Rend Collective Experiment led worship at a couple of the main meetings and they were AMAZING. If you ever get a chance to see these guys live and you want to hear some really real worship from the heart then do it. They are band of Northern Irelanders who get together with 20 or so people and make music worship praising the Lord, then a bunch of 5 (I think) take the result around the country (and the world) and record it! Since coming home I have found it hard to stop listening to them actually, although I much prefer their live performance – the recording just doesn’t seem to do them justice. Some highlights of theirs are Build Your Kingdom Here (awesome anthem for the church), You Are My Vision (best update of Be thou my vision I’ve ever heard), Second Chance and Desert Soul. Check them out! And if there’s any other cool worship bands you’ve seen or heard put them in comments!

My other highlight is more than just a cool thing that happened or I saw or heard. God gave me a mission through this – he told me what he wants me to do through my life.

There’s this quite awesome guy called Patrick Regan. He founded and runs XLP, a charity that runs in London, working with the young people who are lost, rejected and unloved. He and his team (and their buses!) go into the estates the authorities think are too dangerous to reach out to those who have no one to look to, or worse who are in right in the middle of the gang culture that exists there. Check out their work at www.xlp.org.uk. I’ve been interested in him since he couldn’t make it last year because he was talking to people like Boris Johnson, David Cameron and Ed Miliband about what to do about the London riots. It said to me if they are looking for his advice, he is right in there with those people who aren’t reached by social services or community support officers. It struck me that that’s exactly what we as Christians should be doing. Over the year I looked into XLP’s work and Patrick himself a little but ashamedly I sort of forgot about it all. This year he was there and was down to do three seminars over the weak all looking at this theme of reaching out to the marginalised and the unloved. I got along to two of them and felt I was being inspired. But yet the desire to act wasn’t strong enough. Sure, I’m meant to do something… I guess I should sometime…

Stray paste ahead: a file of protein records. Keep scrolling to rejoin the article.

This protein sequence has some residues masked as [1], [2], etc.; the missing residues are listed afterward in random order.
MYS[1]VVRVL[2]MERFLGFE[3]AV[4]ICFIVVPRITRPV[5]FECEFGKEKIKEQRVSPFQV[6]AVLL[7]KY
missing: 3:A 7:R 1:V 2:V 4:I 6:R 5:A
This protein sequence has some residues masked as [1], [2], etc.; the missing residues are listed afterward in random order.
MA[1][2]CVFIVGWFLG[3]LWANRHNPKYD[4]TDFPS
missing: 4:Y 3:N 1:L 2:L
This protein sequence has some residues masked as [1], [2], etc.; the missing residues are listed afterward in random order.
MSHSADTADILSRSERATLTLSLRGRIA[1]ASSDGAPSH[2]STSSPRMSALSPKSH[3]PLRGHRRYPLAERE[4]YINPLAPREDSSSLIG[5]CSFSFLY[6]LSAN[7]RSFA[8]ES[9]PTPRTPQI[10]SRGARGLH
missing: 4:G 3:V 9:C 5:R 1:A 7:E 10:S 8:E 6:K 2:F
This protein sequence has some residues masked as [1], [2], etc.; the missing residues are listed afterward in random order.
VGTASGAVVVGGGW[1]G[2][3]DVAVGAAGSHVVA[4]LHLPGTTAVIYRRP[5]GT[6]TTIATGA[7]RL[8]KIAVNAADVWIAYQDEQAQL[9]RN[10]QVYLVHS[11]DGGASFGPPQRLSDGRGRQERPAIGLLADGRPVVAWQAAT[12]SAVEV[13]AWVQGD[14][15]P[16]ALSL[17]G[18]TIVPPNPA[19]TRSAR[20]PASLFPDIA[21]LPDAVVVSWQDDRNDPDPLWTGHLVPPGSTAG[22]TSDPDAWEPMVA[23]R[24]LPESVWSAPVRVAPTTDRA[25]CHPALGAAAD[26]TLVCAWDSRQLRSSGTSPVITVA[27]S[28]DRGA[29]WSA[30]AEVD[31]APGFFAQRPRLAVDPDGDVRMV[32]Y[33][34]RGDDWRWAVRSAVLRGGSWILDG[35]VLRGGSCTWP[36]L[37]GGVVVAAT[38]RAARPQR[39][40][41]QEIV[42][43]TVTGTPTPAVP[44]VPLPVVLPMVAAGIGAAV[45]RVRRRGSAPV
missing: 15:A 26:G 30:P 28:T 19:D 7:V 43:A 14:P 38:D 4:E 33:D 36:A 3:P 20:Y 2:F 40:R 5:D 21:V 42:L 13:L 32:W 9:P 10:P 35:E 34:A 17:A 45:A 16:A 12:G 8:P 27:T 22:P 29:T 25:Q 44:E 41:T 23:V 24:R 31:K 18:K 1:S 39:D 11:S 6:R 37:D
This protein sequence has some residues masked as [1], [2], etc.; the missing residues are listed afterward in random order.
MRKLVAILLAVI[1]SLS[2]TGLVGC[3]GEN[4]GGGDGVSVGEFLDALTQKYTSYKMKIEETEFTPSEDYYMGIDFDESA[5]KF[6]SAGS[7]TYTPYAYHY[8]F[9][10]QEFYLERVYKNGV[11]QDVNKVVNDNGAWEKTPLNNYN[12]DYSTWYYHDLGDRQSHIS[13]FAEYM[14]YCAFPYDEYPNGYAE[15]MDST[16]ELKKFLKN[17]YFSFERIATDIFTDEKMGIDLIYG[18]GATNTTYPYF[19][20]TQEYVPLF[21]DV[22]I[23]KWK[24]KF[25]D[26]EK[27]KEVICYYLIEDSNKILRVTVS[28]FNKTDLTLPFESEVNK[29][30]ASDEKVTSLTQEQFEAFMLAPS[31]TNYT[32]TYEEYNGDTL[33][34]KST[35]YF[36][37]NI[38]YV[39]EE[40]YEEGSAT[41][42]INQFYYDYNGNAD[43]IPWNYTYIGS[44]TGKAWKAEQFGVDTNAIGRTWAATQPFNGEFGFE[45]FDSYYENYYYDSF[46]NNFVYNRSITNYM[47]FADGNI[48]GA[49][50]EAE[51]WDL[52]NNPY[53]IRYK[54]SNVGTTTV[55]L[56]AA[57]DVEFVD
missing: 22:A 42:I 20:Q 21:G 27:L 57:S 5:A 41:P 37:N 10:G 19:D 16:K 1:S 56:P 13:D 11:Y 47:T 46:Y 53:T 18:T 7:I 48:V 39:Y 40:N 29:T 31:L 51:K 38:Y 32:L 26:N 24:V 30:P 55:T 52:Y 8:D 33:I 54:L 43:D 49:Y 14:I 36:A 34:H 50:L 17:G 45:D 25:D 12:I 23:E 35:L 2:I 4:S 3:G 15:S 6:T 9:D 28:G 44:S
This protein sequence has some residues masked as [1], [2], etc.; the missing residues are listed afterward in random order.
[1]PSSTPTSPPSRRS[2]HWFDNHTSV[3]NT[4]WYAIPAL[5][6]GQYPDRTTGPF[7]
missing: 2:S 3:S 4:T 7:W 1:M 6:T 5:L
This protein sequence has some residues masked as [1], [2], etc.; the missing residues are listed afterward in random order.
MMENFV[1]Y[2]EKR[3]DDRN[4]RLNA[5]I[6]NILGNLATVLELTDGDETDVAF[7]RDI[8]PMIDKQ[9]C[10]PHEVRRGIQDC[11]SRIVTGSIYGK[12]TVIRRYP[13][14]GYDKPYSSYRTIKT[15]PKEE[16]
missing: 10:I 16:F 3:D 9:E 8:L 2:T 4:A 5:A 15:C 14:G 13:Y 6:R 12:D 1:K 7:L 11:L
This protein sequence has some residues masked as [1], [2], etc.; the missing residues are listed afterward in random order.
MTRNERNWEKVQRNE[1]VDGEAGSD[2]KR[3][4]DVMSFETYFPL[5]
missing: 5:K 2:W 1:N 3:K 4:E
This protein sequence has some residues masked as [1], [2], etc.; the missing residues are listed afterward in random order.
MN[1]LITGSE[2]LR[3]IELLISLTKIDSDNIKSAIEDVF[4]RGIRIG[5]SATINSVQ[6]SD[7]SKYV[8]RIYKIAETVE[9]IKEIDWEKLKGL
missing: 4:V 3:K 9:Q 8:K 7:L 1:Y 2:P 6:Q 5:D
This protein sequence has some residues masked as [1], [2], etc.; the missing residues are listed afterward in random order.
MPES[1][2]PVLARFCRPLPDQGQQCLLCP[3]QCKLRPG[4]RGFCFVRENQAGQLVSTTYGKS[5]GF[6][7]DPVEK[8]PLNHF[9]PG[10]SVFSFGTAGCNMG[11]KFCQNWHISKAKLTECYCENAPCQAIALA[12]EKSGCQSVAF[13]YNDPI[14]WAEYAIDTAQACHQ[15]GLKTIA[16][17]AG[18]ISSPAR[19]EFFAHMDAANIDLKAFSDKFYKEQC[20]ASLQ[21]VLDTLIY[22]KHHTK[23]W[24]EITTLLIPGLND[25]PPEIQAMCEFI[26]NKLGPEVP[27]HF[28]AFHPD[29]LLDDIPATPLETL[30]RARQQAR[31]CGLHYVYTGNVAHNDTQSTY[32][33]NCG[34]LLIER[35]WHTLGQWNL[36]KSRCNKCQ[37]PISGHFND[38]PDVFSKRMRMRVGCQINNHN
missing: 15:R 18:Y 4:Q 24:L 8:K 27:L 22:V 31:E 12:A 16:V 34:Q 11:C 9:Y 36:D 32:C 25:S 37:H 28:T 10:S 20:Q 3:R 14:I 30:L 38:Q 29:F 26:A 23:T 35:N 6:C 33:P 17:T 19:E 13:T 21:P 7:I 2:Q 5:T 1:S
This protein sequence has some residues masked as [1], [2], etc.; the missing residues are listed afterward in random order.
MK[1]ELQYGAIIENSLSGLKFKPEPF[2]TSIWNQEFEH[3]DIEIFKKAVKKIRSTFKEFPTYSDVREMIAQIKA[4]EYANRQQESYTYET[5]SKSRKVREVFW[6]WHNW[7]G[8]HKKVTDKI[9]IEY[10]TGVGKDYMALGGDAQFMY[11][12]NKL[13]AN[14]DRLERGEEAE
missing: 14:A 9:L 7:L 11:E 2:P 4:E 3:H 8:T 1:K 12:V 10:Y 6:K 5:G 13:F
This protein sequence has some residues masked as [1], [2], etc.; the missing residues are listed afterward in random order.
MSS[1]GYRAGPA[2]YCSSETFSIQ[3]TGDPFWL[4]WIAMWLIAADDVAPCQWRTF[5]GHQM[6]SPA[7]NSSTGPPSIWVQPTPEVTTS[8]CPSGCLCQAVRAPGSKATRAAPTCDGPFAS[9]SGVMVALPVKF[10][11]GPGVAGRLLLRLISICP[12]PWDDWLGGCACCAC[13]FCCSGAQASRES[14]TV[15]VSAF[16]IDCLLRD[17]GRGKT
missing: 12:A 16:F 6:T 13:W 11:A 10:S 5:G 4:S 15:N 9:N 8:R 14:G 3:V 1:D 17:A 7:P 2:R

The killer came when he took the stage as a guest speaker in of the evening meetings. He built on the same themes and also gave us stories of where he had been around the world and saw people in different situations from different cultures. Yet these people who didn’t know where their life was going and so got involved with gangs or sold themselves or lived on the streets all lacked one thing that would change their lives. Hope. If a person believes their life has meaning and they can achieve something through it and that someone cares for them, they can do amazing things.

How do you give them this hope? Well I’ll let Patrick’s words tell it because simply, they’re the best:

“The greatest poverty is lack of friends. Would you let your best friend live in a cardboard box? Would you stand by and watch as a friend slowly killed themselves with drugs? Of course you wouldn’t! Drug abusers need friends, homeless people need friends; young people with no parents need friends… they need people to love them, to stand up for them. It’s only when we’re willing to step out of our comfort zones and love people like we would our close friends that we can fully demonstrate the kind of life changing love that Jesus so radically taught.”

I find that Patrick’s way of talking is just so real. He’s seen this happen and seen how the work he does changes lives. It’s not theory it’s purely practical. While he was speaking about his experiences and what he had seen and the state of our world I felt something boiling up in me. It was like an aching in my chest very much like you feel when someone is annoying you so much you feel like you want to punch them. But this anger wasn’t aggressive in that sense. It was a righteous anger. It’s why I believe God gave us the ability to feel angry. When we see something in our world that isn’t right righteous anger is what gives us the passion to act on it and to go do something about it. As Patrick was speaking I felt God was saying “This is where I want you to go, be a friend to the friendless, the unloved and the marginalised.”

Wow. I’ve got a mission from God.

Woah, woah, woah, hang on a sec, I’m meant to be going to university in a month – should I be going somewhere else? Do a year with XLP or another charity doing similar work? I prayed and thought over this and within a couple of days I understood. Go to university as planned – there’s people there who need you.